School choice — the elite illusion

6 March, 2016 at 11:24 | Posted in Education & School | Leave a comment

The results reported here suggest that an exam school education produces only scattered gains for applicants, even among students with baseline scores close to or above the mean in the target school. Because the exam school experience is associated with sharp increases in peer achievement, these results weigh against the importance of peer effects in the education production function …

school_choiceOf course, test scores and peer effects are only part of the exam school story. It may be that preparation for exam school entrance is itself worth-while … The many clubs and activities found at some exam schools may expose students to ideas and concepts not easily captured by achievement tests or our post-secondary outcomes. It is also possible that exam school graduates earn higher wages, a question we plan to explore in future work. Still, the estimates reported here suggest that any labor market gains are likely to come through channels other than peer composition and increased cognitive achievement …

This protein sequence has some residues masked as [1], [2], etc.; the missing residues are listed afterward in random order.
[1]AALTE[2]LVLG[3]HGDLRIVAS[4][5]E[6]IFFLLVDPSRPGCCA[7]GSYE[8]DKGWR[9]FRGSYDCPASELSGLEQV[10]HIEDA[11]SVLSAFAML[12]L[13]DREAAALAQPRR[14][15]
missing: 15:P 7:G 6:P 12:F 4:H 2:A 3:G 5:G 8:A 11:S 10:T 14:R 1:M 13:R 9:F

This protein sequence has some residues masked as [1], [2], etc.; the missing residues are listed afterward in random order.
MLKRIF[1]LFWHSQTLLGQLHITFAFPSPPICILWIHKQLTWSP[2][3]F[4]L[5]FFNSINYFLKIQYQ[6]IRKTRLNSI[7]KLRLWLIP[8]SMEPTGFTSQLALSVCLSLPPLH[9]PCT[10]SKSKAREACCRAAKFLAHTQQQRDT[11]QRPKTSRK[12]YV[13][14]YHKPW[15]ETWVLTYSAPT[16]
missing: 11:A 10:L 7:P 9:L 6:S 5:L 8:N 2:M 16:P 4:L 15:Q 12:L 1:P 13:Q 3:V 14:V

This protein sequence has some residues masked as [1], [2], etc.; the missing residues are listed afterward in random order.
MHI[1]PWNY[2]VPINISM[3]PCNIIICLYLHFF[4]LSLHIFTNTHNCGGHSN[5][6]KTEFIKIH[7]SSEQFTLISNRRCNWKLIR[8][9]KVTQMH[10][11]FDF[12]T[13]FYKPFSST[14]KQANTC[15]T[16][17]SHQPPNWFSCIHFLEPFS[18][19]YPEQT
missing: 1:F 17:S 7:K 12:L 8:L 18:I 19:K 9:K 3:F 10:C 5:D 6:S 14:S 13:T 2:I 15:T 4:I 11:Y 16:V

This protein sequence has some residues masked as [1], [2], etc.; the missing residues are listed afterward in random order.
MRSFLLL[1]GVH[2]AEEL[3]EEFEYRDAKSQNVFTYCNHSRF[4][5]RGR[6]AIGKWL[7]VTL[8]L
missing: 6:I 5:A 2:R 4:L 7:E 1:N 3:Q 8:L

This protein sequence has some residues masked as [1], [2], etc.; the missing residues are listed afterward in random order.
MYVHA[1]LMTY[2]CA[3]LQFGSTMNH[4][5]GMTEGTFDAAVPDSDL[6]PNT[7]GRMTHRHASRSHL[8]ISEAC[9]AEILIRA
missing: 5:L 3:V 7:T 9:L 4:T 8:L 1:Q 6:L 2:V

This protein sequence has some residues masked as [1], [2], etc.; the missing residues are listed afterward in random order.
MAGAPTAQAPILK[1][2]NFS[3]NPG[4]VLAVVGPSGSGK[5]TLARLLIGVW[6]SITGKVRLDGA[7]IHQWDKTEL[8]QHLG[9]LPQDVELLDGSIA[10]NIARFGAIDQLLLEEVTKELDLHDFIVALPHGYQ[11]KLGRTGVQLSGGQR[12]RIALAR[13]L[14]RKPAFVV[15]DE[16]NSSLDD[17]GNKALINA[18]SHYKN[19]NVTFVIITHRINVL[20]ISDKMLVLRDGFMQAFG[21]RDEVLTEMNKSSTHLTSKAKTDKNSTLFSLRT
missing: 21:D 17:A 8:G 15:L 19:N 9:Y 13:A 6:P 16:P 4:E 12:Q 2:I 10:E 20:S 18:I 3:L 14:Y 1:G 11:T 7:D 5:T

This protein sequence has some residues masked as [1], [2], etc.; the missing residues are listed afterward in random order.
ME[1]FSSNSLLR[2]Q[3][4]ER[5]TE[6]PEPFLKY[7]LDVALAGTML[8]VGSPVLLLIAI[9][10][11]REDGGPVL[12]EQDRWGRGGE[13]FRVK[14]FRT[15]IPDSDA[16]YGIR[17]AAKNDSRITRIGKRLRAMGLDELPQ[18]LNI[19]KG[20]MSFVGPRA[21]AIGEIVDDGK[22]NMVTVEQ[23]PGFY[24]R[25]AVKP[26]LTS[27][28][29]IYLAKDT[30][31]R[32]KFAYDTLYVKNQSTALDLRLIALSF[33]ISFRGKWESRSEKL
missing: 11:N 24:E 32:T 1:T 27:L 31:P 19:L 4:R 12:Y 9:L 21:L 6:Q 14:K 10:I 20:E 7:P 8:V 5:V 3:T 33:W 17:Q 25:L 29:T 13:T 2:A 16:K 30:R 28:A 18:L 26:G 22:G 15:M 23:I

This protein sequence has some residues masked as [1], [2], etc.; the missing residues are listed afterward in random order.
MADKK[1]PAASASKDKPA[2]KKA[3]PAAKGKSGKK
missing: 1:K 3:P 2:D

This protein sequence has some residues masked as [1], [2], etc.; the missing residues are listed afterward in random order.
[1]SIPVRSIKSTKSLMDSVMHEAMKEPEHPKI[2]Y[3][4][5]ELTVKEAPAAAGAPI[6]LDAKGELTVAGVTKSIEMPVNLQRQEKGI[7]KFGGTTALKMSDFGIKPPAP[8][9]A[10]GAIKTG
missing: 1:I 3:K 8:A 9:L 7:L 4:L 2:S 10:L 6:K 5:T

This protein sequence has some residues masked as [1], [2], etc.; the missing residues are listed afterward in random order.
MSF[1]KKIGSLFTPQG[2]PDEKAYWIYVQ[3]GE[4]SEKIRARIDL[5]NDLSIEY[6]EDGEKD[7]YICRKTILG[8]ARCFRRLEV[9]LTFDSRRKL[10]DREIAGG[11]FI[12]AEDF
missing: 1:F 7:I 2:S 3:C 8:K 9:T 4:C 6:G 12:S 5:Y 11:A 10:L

Our results are also relevant to the economic debate around school quality and school choice … As with the jump in house prices at school district boundaries, heavy rates of exam school oversubscription suggest that parents believe peer composition matters a great deal for their children’s welfare. The fact that we find little support for causal peer effects suggests that parents either mistakenly equate attractive peers with high value added, or that they value exam schools for reasons other than their impact on learning. Both of these scenarios reduce the likelihood that school choice in and of itself has strong salutary demand-side effects in education production.

A. Abdulkadiroglu, J. D. Angrist, and P. A. Pathak

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